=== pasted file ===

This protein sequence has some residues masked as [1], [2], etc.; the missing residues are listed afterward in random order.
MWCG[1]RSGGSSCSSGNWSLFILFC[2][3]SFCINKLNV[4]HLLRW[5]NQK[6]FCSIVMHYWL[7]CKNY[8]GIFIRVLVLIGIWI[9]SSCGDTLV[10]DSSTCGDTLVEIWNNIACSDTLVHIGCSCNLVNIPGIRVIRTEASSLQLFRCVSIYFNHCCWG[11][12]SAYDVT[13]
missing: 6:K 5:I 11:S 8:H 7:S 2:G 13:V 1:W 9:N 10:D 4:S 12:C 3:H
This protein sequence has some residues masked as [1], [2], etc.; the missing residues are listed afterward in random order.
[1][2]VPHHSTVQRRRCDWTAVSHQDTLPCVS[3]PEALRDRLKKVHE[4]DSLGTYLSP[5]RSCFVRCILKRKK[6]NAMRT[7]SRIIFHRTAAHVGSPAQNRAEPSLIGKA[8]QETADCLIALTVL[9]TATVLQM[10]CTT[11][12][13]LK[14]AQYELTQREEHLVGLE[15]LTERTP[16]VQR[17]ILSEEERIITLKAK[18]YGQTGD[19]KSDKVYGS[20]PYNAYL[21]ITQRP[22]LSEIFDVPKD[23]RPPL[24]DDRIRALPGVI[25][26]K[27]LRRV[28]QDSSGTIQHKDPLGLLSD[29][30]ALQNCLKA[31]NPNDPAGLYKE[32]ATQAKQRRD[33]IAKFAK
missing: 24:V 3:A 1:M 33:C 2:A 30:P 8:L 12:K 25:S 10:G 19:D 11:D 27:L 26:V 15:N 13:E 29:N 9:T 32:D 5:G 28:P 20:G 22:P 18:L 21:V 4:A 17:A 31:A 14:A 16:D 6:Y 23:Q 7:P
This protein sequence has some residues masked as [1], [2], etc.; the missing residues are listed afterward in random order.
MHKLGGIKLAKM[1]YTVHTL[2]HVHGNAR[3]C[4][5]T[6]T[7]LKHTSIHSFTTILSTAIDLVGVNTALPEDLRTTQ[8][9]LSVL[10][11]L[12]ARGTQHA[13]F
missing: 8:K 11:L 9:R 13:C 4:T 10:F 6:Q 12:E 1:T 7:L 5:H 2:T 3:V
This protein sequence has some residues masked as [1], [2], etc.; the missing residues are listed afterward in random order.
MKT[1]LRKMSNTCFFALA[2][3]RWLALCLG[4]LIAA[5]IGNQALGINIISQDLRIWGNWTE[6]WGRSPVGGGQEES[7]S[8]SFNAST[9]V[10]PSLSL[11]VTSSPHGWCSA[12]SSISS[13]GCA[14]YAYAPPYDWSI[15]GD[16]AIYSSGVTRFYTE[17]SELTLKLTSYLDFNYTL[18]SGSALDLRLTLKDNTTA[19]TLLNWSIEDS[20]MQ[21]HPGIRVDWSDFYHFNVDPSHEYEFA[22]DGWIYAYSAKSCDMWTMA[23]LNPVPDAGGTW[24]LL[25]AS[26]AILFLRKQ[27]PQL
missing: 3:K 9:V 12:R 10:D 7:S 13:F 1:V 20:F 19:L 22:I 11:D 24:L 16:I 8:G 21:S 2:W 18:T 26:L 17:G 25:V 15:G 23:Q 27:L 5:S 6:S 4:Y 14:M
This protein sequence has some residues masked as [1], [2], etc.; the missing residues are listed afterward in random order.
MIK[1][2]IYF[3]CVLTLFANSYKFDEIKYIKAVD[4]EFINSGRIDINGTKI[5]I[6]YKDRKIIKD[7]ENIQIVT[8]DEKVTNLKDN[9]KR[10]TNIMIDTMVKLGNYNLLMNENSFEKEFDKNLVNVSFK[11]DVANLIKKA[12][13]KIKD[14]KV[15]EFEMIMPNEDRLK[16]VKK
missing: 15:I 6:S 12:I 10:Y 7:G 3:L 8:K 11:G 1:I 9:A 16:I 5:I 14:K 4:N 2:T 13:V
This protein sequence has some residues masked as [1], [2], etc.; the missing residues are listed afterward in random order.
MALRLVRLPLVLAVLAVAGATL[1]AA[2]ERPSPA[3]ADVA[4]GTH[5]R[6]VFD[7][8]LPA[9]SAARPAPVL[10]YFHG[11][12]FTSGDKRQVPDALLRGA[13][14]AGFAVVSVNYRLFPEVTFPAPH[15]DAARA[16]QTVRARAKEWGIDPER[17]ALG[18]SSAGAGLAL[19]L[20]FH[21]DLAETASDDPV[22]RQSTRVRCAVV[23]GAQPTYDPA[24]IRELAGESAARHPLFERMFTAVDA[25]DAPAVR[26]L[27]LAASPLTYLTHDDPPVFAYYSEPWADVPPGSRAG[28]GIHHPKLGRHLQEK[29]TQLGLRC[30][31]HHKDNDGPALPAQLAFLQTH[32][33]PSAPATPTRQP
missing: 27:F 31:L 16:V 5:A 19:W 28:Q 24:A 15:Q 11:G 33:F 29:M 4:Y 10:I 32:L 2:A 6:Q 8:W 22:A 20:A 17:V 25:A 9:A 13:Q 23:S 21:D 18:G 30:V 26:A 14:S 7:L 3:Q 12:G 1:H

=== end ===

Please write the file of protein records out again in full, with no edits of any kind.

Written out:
This protein sequence has some residues masked as [1], [2], etc.; the missing residues are listed afterward in random order.
MWCG[1]RSGGSSCSSGNWSLFILFC[2][3]SFCINKLNV[4]HLLRW[5]NQK[6]FCSIVMHYWL[7]CKNY[8]GIFIRVLVLIGIWI[9]SSCGDTLV[10]DSSTCGDTLVEIWNNIACSDTLVHIGCSCNLVNIPGIRVIRTEASSLQLFRCVSIYFNHCCWG[11][12]SAYDVT[13]
missing: 6:K 5:I 11:S 8:H 7:S 2:G 13:V 1:W 9:N 10:D 4:S 12:C 3:H
This protein sequence has some residues masked as [1], [2], etc.; the missing residues are listed afterward in random order.
[1][2]VPHHSTVQRRRCDWTAVSHQDTLPCVS[3]PEALRDRLKKVHE[4]DSLGTYLSP[5]RSCFVRCILKRKK[6]NAMRT[7]SRIIFHRTAAHVGSPAQNRAEPSLIGKA[8]QETADCLIALTVL[9]TATVLQM[10]CTT[11][12][13]LK[14]AQYELTQREEHLVGLE[15]LTERTP[16]VQR[17]ILSEEERIITLKAK[18]YGQTGD[19]KSDKVYGS[20]PYNAYL[21]ITQRP[22]LSEIFDVPKD[23]RPPL[24]DDRIRALPGVI[25][26]K[27]LRRV[28]QDSSGTIQHKDPLGLLSD[29][30]ALQNCLKA[31]NPNDPAGLYKE[32]ATQAKQRRD[33]IAKFAK
missing: 24:V 3:A 1:M 33:C 2:A 30:P 8:L 12:K 25:S 10:G 19:D 11:D 27:L 26:V 15:N 13:E 29:N 9:T 32:D 5:G 28:P 20:G 22:P 18:L 21:V 4:A 17:A 31:A 14:A 16:D 6:Y 23:Q 7:P
This protein sequence has some residues masked as [1], [2], etc.; the missing residues are listed afterward in random order.
MHKLGGIKLAKM[1]YTVHTL[2]HVHGNAR[3]C[4][5]T[6]T[7]LKHTSIHSFTTILSTAIDLVGVNTALPEDLRTTQ[8][9]LSVL[10][11]L[12]ARGTQHA[13]F
missing: 8:K 11:L 9:R 13:C 4:T 10:F 6:Q 12:E 1:T 7:L 5:H 2:T 3:V
This protein sequence has some residues masked as [1], [2], etc.; the missing residues are listed afterward in random order.
MKT[1]LRKMSNTCFFALA[2][3]RWLALCLG[4]LIAA[5]IGNQALGINIISQDLRIWGNWTE[6]WGRSPVGGGQEES[7]S[8]SFNAST[9]V[10]PSLSL[11]VTSSPHGWCSA[12]SSISS[13]GCA[14]YAYAPPYDWSI[15]GD[16]AIYSSGVTRFYTE[17]SELTLKLTSYLDFNYTL[18]SGSALDLRLTLKDNTTA[19]TLLNWSIEDS[20]MQ[21]HPGIRVDWSDFYHFNVDPSHEYEFA[22]DGWIYAYSAKSCDMWTMA[23]LNPVPDAGGTW[24]LL[25]AS[26]AILFLRKQ[27]PQL
missing: 3:K 9:V 12:R 10:D 7:S 13:F 1:V 20:F 19:L 22:I 11:D 24:L 16:I 8:G 21:S 2:W 18:T 26:L 17:G 25:V 15:G 23:Q 27:L 5:S 6:S 4:Y 14:M
This protein sequence has some residues masked as [1], [2], etc.; the missing residues are listed afterward in random order.
MIK[1][2]IYF[3]CVLTLFANSYKFDEIKYIKAVD[4]EFINSGRIDINGTKI[5]I[6]YKDRKIIKD[7]ENIQIVT[8]DEKVTNLKDN[9]KR[10]TNIMIDTMVKLGNYNLLMNENSFEKEFDKNLVNVSFK[11]DVANLIKKA[12][13]KIKD[14]KV[15]EFEMIMPNEDRLK[16]VKK
missing: 15:I 6:S 12:I 10:Y 7:G 3:L 8:K 11:G 1:I 9:A 16:I 5:I 14:K 4:N 2:T 13:V
This protein sequence has some residues masked as [1], [2], etc.; the missing residues are listed afterward in random order.
MALRLVRLPLVLAVLAVAGATL[1]AA[2]ERPSPA[3]ADVA[4]GTH[5]R[6]VFD[7][8]LPA[9]SAARPAPVL[10]YFHG[11][12]FTSGDKRQVPDALLRGA[13][14]AGFAVVSVNYRLFPEVTFPAPH[15]DAARA[16]QTVRARAKEWGIDPER[17]ALG[18]SSAGAGLAL[19]L[20]FH[21]DLAETASDDPV[22]RQSTRVRCAVV[23]GAQPTYDPA[24]IRELAGESAARHPLFERMFTAVDA[25]DAPAVR[26]L[27]LAASPLTYLTHDDPPVFAYYSEPWADVPPGSRAG[28]GIHHPKLGRHLQEK[29]TQLGLRC[30][31]HHKDNDGPALPAQLAFLQTH[32][33]PSAPATPTRQP
missing: 27:F 31:L 16:V 5:A 19:W 28:Q 24:A 15:Q 11:G 33:F 29:M 4:Y 10:I 32:L 2:A 6:Q 8:W 22:A 20:A 17:V 25:A 9:A 13:Q 23:S 21:D 18:G 30:V 26:A 14:S 7:L 3:Q 12:G 1:H